RBS have recently compiled a comprehensive report looking at the challenges and opportunities facing the UK manufacturing industry and what manufacturers need to focus on to grow and prosper.
Given our background in helping manufacturing businesses to drive business growth, business value and profitability by leveraging the full potential of business systems such as ERP, WMS, and Business Intelligence – we were particularly interested in the report’s focus on technology and Industry 4.0.
RBS have also been hosting a few events in Scotland building on the theme of the report – but with a particular focus on the Scottish manufacturing industry. Given that we’ve recently opened our Glasgow office and looking to establish our presence in Scotland – we were keen to get a few of the Optimum PPS team along to the events and learn more about the Scottish manufacturing landscape. Thank you to Craig Dickson and Richard Hill and the rest of the team – great insights and great events.
Here are a few of our key takeaways from the report and the events.
Challenges & Opportunities
The report focused on medium-sized manufacturers and the analysis revealed the following main threats for this group:
- Disconnects between the demands of ‘Industry 4.0’ and manufacturers’ planned responses
- Global invisibility
- Slow take-up of new technologies
- Lack of supportive ecosystems
- Out-dated business models
The report points to a key cause being ‘the problem of Grip and Vision’ – described by Matthew Grainger of UK manufacturer Grainger & Worrall as the difficulty in managing to keep a grip on the day to day running of a business, while simultaneously developing a bold plan for the future.
This is something that struck a chord with us as we see it day in and day out in our customer’s businesses. In fact, we have developed our Value Discovery methodology to assist with exactly this – it helps to cut through the myriad of improvement changes and projects that could be done, to really home in on the ones that will have the greatest value for the business.
The highlight of the events was definitely the talk by Colin Robertson, CEO of Alexander Dennis. He was brilliant – properly funny and engaging, but also evidently super smart and inspirational. He’s achieved pretty phenomenal results since taking over the business in 2007 and has grown it from about £200m to £600m turnover. One of his key points that stuck with me is that his time living and working in America before coming back to Scotland taught him to be ambitious. His team thought he was ‘off his nut’ when he took them through the first set of financial KPIs and business targets. (I got a gentle elbow in the ribs from one of the team at that point for some reason…). I do think that’s a lesson that British business as a whole needs to take heed of, but particularly so in Scotland. I think there’s still an underlying issue with the psyche in Scotland, especially the West coast where I’m from, where it’s a bit frowned upon to be overly ambitious. But UK manufacturers face intense global competition and a frightening pace of change – to survive, ambition isn’t really optional these days.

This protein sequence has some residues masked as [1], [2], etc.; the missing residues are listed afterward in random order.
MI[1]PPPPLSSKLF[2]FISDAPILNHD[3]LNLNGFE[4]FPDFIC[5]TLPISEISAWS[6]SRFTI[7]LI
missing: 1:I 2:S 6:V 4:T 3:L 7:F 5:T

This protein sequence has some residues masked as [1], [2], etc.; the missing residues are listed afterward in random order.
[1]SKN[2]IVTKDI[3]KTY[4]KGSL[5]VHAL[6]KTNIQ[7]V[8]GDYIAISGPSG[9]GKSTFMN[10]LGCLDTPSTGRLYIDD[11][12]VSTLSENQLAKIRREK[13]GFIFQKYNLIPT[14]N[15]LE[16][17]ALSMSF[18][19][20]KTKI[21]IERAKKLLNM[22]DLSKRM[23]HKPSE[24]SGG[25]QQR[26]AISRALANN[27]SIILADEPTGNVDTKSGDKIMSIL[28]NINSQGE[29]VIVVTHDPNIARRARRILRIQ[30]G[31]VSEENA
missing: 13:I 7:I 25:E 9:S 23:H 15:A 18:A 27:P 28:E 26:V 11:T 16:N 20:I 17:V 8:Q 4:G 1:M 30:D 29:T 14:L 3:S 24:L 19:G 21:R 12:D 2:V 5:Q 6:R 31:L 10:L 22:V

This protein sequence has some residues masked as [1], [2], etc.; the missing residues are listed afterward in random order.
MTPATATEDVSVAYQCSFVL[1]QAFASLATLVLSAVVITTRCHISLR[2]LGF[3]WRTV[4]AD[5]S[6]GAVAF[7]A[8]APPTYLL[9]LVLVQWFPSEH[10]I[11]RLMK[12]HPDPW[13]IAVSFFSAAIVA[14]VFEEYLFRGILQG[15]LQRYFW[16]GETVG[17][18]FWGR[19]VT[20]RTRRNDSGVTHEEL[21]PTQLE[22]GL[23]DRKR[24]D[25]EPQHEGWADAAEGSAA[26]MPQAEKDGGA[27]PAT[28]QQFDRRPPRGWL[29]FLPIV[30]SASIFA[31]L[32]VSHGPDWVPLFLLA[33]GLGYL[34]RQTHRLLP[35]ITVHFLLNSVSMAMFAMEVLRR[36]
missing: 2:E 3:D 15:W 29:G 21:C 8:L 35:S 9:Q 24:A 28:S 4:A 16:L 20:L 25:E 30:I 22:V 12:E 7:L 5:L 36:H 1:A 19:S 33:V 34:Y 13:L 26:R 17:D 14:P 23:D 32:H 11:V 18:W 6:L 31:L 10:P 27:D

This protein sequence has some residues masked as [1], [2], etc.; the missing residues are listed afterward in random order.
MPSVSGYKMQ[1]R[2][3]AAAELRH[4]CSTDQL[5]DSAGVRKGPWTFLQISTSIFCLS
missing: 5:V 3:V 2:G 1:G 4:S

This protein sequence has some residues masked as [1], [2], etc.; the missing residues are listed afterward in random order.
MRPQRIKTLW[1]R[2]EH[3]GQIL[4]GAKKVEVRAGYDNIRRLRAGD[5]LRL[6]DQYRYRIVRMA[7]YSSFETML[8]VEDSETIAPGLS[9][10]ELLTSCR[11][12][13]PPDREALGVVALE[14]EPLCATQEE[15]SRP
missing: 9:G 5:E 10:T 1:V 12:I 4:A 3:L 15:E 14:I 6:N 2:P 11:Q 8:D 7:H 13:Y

Technology Gaps & Industry 4.0
There is no doubt that we’re on the cusp of yet another major technological shift – opportunities abound in manufacturing with the smart technology that Industry 4.0 brings with intelligent manufacturing, automation, big data and new manufacturing technologies etc.
However, the report highlighted a hesitancy to embrace new technologies and understandably manufacturing leaders are feeling overwhelmed with the options, the costs, and the risks.
For many of the large plc manufacturers, they are rightly leading the way in innovation and implementation of the new technologies. However, from our experience, the majority of small and medium manufacturers are some way off of implementing the majority of what Industry 4.0 has to offer. And that’s probably why they’re feeling so overwhelmed. To get from their ‘As Is’ to their ‘To Be’ just seems insurmountable. For most, it will be a long journey of change and improvement. You’re not going be ‘Industry 4.0’ overnight. Our advice would be to step back from the business and carry out a full end to end blueprint – build a roadmap for how to get from our ‘As Is’ to your ‘To Be’ with a pragmatic and realistic plan that delivers benefits to the business but controls risk and cost for a sustainable future. Aim to be pragmatic and ambitious at the same time! It goes back to that concept of balancing ‘Grip and Vision’.